DJI Will Turn Off Your Spark Drone if You Don't Update Firmware by September 1st

Photo: AP
Photo: AP

Chinese manufacturer DJI has announced that owners of its Spark drone have until September 1st to update their firmware to the latest version or be totally locked out.


Per Quartz, the decision to essentially hold users’ devices hostage came after reports of the drones randomly falling out of the sky, which users think was due to an issue with Spark’s battery firmware. In a press release, the company suggested it took the hardline approach due to safety concerns.

“DJI decided on the option of a mandatory firmware update in order to maximize flight safety and product reliability which we consider as top priorities,” the company wrote.

The update will improve stability, connectivity and the battery firmware.

While locking users out of their software is questionable, it’s indisputable that nobody wants a blade-spinning drone to come crashing down on their heads. That goes double for a manufacturer which could, in theory, be held liable for a major safety issue.

Locking users out is a dramatic measure. But the press release does not rule out the possibility of updating the software after the deadline to return their Sparks to flight-ready status. In the unlikely possibility there is no official ability to install the new update after the deadline, it’s nearly certain the drone community would come up with some kind of way to unofficially update it to the correct version and restore normal functionality.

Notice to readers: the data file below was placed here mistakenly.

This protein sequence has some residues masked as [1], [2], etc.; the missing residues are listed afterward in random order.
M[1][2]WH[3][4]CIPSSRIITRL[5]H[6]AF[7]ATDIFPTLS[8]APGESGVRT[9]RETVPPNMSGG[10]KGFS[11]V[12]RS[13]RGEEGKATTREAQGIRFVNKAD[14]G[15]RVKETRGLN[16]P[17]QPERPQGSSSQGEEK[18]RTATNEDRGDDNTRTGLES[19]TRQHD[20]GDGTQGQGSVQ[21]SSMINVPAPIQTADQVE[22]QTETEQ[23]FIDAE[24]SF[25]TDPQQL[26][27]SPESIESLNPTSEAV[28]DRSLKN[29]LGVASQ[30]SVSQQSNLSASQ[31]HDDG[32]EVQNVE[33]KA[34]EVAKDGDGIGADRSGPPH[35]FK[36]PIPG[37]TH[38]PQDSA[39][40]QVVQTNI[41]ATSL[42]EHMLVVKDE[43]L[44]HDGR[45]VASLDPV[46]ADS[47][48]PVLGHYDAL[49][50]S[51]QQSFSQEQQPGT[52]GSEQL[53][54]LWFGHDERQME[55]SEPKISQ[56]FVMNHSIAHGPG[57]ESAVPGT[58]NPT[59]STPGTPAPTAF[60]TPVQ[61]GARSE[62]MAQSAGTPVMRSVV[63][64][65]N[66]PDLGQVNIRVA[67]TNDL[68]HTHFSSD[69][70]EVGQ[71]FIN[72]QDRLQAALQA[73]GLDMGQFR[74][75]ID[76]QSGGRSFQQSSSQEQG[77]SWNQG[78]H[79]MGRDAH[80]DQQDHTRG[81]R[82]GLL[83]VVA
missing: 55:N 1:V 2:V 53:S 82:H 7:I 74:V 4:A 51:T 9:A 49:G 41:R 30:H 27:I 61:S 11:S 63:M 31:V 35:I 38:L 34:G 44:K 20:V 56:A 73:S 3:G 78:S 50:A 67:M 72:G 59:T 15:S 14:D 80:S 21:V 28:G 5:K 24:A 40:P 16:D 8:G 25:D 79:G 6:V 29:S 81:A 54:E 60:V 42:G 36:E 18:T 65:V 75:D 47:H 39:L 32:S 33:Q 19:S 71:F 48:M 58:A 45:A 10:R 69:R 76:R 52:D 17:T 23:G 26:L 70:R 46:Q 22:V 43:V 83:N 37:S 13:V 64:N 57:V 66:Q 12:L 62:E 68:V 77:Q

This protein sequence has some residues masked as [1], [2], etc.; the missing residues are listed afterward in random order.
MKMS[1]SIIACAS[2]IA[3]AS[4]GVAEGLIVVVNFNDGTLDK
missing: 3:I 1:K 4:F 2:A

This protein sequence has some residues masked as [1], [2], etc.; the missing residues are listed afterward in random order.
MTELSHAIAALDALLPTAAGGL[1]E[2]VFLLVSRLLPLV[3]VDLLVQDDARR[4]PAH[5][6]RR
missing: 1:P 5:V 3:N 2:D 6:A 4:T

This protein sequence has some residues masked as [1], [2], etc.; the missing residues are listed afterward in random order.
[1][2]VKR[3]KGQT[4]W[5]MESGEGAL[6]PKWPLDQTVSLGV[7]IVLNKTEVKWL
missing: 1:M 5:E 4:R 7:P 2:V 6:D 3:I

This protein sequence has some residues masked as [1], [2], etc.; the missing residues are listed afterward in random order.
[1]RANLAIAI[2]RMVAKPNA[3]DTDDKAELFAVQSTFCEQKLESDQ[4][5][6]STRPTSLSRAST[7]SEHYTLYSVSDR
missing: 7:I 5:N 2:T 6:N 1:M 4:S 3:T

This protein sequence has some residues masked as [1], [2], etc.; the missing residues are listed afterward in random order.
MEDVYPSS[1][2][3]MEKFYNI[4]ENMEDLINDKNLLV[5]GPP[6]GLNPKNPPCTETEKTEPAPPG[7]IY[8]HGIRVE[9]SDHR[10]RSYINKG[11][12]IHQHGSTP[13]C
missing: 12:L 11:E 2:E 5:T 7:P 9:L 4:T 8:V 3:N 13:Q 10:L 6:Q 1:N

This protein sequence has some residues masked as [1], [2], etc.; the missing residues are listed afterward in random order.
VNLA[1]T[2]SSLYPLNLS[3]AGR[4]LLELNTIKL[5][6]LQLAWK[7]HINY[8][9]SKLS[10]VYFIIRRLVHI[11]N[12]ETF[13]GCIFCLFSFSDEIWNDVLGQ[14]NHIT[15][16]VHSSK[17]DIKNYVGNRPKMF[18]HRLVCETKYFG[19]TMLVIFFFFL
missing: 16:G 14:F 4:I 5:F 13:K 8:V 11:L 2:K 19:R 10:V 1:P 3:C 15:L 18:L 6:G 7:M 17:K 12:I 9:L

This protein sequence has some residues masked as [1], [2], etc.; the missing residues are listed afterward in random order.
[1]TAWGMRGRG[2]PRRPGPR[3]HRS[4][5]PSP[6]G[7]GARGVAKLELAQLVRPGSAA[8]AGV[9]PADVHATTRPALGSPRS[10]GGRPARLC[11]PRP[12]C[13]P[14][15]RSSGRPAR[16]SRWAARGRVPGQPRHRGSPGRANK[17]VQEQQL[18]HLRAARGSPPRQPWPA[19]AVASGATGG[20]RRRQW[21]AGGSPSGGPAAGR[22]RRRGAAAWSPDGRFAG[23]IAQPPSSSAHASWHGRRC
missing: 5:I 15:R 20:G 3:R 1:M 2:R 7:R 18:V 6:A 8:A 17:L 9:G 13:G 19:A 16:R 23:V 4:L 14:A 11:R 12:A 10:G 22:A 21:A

In May, DJI also announced users would be locked out of flight capabilities if they failed to register their devices in its database—ensuring software updates would allow users to comply with regional regulations.


The good news: As Gizmodo noted in its review of the Spark, the drone itself is awesome, packing the feature set of a much larger drone into a small and capable package. So if the issues have been fixed, there’s not much to worry about.



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Kind of scary, to be honest.

I hope that, if the “internet of things” becomes so widespread that every toaster and microwave and fridge is connected to the internet, companies don’t start locking people out as part of common practice.

I can see it now - somebody speaks out against a company (let’s say General Electric in this case). Maybe they don’t like the product, or the customer service, or the company itself. That person’s GE fridge is registered to their name - in order to receive the latest updates, of course -and a GE “brand protection agent” finds the serial number of the fridge in their database and pushes through an update, effectively locking the fridge until further notice or maybe just turning the cold off or something. Depending on the strength of the “infraction”, maybe it just disables the in-fridge light or something, I don’t know. If that person has a GE microwave? That’s bricked too. Same goes for their GE toaster, and oven, and dishwasher. Who knows how far this dystopian future could go? I just don’t want to live in a world where my access to cold/hot food is dictated over my registration of my microwave, or if I choose to install updates on it or not. That would be scary indeed.